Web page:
ICE cars and PHEV/BEV cars are just different expressions of that same imbalance. "Oh, look I'm saving the planet because I have an EV!".
Er, go tell these people that you're saving the planet. They're the ones paying the price.
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nzjrs
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Re: Will Electric Vehicles Be Viable? When?

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Just_a_fan wrote:
Tue Jul 06, 2021 9:49 am
ICE cars and PHEV/BEV cars are just different expressions of that same imbalance.
Following up on a similar theme, I don't like that the argument is often framed around the TCO of a $40k BEV (plus elec cost) vs a $30K ICE and (the interesting note above about lifetime gasoline cost, $25k).

I'm not going to consider electric vehicles viable while we are pushed into the above comparison either by fashion or by regulation. I'm looking down the street at the dozen or so people who have $4000 clunkers and for whom TCO isn't a calculation they have the luxury of making - its about cash flow for many.

Keeping old cars on the road for a very long time has to be part of the calculus for viability, because I'm not going to regulate those people our of affordable access to transportation by talking to them about a 10K TCO delta above 30K - or making them give up their car and 'enjoy living in the city - not everyone needs a car'.

So, wrt. viability, it depends for whom you are talking about.

Yes, this is then tragedy of the commons, and it is condescending, and it is about sacrifice, and it's all of the above at once.

DChemTech
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Re: Will Electric Vehicles Be Viable? When?

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nzjrs wrote:
Tue Jul 06, 2021 10:12 am


Keeping old cars on the road for a very long time has to be part of the calculus for viability, because I'm not going to regulate those people our of affordable access to transportation by talking to them about a 10K TCO delta above 30K - or making them give up their car and 'enjoy living in the city - not everyone needs a car'.
To make matters worse here, living inside the city center seems to be quite popular these days, and hence housing prices (that are already rising rapidly) are exploding there (at least, in NL). So the option of living in the city without a car is very much a luxury in itself, affordable only to those who could also buy a new car.

Still, environmental and 'social exploitation' costs of any car are very much real, and I would like to see them be included in the cost of goods to the best possible extend. The fact that this makes living more expensive and disproportionally hits the certain demographics is something that should be compensated by other means (e.g. progressive income tax, but then we go into policy again, so I'll end here).

Tommy Cookers
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Re: Will Electric Vehicles Be Viable? When?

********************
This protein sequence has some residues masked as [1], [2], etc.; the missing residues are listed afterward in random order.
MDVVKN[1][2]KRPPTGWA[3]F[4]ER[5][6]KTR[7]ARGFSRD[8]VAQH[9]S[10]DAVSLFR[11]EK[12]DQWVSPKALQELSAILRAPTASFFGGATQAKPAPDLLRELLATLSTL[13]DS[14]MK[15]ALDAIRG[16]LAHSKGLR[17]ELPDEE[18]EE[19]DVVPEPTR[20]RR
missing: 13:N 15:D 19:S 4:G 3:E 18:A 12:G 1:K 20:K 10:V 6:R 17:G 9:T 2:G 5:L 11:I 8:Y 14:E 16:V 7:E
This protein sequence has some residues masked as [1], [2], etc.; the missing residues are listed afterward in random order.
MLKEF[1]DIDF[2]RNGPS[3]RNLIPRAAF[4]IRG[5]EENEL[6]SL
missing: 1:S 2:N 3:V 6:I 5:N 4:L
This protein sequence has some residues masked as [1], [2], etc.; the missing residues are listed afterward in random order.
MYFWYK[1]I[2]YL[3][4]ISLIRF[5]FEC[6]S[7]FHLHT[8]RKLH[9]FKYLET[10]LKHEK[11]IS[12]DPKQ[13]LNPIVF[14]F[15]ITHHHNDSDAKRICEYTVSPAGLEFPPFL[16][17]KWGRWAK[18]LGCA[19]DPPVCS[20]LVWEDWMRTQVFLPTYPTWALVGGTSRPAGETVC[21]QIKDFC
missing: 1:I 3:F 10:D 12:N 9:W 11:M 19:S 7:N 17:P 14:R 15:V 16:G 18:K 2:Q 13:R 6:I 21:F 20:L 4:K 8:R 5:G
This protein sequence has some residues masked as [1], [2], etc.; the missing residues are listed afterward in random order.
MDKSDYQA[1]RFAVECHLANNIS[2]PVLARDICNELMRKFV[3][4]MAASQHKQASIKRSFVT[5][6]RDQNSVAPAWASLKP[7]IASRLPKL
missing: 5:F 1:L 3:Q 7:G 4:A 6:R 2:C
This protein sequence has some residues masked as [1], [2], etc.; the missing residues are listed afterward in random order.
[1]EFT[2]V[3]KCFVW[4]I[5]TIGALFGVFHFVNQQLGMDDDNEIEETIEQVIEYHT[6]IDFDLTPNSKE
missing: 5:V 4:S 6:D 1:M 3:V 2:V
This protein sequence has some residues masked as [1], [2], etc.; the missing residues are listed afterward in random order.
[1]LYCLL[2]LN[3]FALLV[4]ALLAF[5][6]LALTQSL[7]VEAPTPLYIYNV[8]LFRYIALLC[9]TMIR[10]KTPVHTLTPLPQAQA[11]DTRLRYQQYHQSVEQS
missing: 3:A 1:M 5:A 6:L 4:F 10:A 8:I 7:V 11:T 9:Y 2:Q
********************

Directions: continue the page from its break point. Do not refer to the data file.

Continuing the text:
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on this page there's a lot of fine words on the matter of taxing road fuel at a climate-fair rate .... but ....

far more fossil fuel is used to make heat or to make electricity - without tax or with very little tax ....
and electricity is made largely by fossil fuel methods

pseudo-scientific gloss disguises a rigged system pretending BEVs use non-fossil electricity that doesn't exist
at present even the UK needs 2000% more non-fossil electricity than does exist

the 'developed' countries are essentially in this same position .... at best still pretending ....
Last edited by Tommy Cookers on Tue Jul 06, 2021 1:58 pm, edited 1 time in total.

DChemTech
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Re: Will Electric Vehicles Be Viable? When?

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Tommy Cookers wrote:
Tue Jul 06, 2021 12:42 pm
on this page there's a lot of fine words on the matter of taxing road fuel at a climate-fair rate .... but ....

far more fossil fuel is used to make heat or to make electricity - without tax or with very little tax ....
and electricity is made largely by fossil fuel methods

pseudo-scientific gloss disguises a rigged system pretending BEVs use non-fossil electricity that doesn't exist
at present even the UK needs 2000% more non-fossil electricity that does exist

the 'developed' countries are essentially in this same position .... at best still pretending ....
Of course, as I noted any inclusion of external costs applies as much to BEVs as to petrol-based, and in case of BEVs that does include levying environmental impacts of electricity generation. In case of 100% fossil supply, it's then essentially a matter of well-to-wheel efficiency. Beyond that, the projection of how fast fossil fuel will be replaced by alternatives becomes relevant, and potentially the notion that emissions can be more easily captured in stationary fossil power generation (which also becomes more lucrative if emission costs are accounted for).